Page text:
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Caffeine During Pregnancy

Topic Overview

Many women have caffeine during pregnancy. And in small amounts, caffeine is safe for the baby. It's a good idea to keep your caffeine intake below 200 mg a day, because:footnote 1

  • More caffeine may be connected to a higher rate of miscarriage. There is not enough evidence to know for sure.footnote 2
  • Caffeine is a diuretic, meaning it makes you urinate more often. This can cause you to lose important minerals, including calcium.
  • Caffeine can interfere with sleep for both you and your fetus.

Avoid caffeine, or limit your intake to about 1 cup of coffee or tea each day.

Caffeine can be found in many types of drinks and in chocolate. The amount of caffeine in your coffee or tea can depend on the serving size, the brand, or how it was brewed.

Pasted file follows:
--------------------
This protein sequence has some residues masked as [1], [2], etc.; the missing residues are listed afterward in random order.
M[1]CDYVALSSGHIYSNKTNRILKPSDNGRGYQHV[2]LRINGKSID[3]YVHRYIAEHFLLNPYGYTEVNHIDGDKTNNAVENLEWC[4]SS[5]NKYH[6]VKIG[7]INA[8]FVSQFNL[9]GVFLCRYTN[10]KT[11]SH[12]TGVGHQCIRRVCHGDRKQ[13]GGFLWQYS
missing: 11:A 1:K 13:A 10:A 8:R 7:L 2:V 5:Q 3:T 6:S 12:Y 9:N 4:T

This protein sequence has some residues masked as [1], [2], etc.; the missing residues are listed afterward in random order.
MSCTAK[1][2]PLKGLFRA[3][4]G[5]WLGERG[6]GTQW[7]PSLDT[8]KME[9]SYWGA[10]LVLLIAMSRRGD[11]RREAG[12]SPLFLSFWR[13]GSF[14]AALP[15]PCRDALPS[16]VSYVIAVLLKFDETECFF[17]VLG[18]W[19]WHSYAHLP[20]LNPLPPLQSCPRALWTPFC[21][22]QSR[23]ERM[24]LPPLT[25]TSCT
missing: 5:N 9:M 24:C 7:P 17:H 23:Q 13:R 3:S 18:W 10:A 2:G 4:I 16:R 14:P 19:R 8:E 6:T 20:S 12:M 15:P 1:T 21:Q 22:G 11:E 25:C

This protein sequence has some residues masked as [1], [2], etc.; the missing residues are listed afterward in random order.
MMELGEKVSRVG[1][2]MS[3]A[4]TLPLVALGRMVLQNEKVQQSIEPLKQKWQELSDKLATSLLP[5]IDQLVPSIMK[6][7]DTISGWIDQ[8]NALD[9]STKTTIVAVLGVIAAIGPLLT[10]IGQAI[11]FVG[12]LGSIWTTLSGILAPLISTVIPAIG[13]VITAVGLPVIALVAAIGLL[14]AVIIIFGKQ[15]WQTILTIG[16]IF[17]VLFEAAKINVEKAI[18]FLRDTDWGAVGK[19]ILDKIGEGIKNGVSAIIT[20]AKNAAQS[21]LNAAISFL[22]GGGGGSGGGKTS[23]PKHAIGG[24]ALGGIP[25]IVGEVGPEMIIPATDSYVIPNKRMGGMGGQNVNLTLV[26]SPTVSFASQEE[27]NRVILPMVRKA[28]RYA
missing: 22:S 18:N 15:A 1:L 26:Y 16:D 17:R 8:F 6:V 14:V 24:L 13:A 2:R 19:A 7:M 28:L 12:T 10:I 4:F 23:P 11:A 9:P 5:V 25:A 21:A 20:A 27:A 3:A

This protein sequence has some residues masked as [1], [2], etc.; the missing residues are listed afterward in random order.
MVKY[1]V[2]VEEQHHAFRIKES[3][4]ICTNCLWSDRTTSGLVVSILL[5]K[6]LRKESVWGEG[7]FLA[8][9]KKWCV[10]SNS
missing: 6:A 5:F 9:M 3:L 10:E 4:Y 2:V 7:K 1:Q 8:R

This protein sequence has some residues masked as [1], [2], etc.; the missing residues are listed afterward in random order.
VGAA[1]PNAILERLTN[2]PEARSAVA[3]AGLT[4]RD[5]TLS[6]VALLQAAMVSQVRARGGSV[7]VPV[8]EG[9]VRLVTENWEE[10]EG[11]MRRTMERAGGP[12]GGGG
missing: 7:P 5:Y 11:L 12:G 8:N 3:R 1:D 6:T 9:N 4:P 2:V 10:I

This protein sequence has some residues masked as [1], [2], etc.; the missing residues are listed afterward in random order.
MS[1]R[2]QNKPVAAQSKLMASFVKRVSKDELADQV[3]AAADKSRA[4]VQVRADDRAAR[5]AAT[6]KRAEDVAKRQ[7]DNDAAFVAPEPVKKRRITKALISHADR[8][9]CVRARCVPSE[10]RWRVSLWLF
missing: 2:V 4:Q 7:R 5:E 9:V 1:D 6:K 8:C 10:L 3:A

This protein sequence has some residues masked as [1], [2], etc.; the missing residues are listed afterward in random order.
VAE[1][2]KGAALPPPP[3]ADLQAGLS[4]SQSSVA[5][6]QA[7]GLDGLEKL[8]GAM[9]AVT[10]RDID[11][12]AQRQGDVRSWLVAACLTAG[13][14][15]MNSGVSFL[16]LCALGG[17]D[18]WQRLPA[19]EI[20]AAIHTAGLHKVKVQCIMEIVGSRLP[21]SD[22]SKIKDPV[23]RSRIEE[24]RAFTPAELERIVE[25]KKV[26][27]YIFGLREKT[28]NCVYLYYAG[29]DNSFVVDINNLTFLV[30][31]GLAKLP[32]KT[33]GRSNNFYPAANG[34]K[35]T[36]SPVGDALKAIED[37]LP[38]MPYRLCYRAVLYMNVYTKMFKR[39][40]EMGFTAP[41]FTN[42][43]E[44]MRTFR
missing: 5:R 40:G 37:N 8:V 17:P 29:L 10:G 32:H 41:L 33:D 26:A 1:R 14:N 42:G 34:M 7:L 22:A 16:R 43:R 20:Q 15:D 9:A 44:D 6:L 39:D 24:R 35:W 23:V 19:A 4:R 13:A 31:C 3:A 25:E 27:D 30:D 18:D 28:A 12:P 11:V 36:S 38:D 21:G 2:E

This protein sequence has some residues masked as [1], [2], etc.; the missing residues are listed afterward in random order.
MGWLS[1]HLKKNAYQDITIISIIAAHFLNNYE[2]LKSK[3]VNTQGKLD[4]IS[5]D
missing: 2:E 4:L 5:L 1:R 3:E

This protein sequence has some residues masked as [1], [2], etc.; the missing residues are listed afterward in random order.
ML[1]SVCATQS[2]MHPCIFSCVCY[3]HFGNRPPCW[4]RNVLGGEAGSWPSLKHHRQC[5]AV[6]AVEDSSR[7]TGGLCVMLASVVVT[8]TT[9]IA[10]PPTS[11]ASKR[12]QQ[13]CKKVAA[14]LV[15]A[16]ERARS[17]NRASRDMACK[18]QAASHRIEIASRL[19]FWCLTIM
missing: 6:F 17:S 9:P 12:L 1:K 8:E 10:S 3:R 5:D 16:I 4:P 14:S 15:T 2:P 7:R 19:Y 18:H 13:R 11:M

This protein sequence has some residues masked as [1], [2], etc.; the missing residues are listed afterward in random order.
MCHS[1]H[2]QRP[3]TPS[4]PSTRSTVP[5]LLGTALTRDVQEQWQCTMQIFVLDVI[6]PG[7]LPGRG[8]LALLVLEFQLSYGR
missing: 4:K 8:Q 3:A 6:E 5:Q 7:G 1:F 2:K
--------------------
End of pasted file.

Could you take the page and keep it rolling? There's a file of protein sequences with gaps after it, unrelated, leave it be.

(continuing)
• Coffee drinks such as a 16-oz mocha can have 175 mg of caffeine, and a 12-oz regular coffee can have as much as 260 mg of caffeine.
  • Tea can have 30 mg to 130 mg of caffeine in a 12-oz cup.
  • An ounce of milk chocolate can have 1 mg to 15 mg of caffeine, and dark chocolate can have 5 mg to 35 mg of caffeine.
  • Many soft drinks and energy drinks also have caffeine.

It is important to keep track of your caffeine intake throughout the day. Check the label if you do not know how much caffeine is in your drink or chocolate bar. Talk to your doctor about caffeine and nutrition during pregnancy.

References

Citations

  1. Weng X, et al. (2008). Maternal caffeine consumption during pregnancy and risk of miscarriage: A prospective cohort study. American Journal of Obstetrics and Gynecology. Published online January 28, 2008 (doi:10.1016/j.ajog.2007.10.803).
  2. American College of Obstetricians and Gynecologists (2010). Moderate caffeine consumption during pregnancy. ACOG Committee Opinion No. 462. Obstetrics and Gynecology, 116(2): 467-468.

Credits

ByHealthwise Staff
Primary Medical ReviewerSarah A. Marshall, MD - Family Medicine
Adam Husney, MD - Family Medicine
Kathleen Romito, MD - Family Medicine
Specialist Medical ReviewerKirtly Jones, MD - Obstetrics and Gynecology, Reproductive Endocrinology

Current as ofNovember 21, 2017


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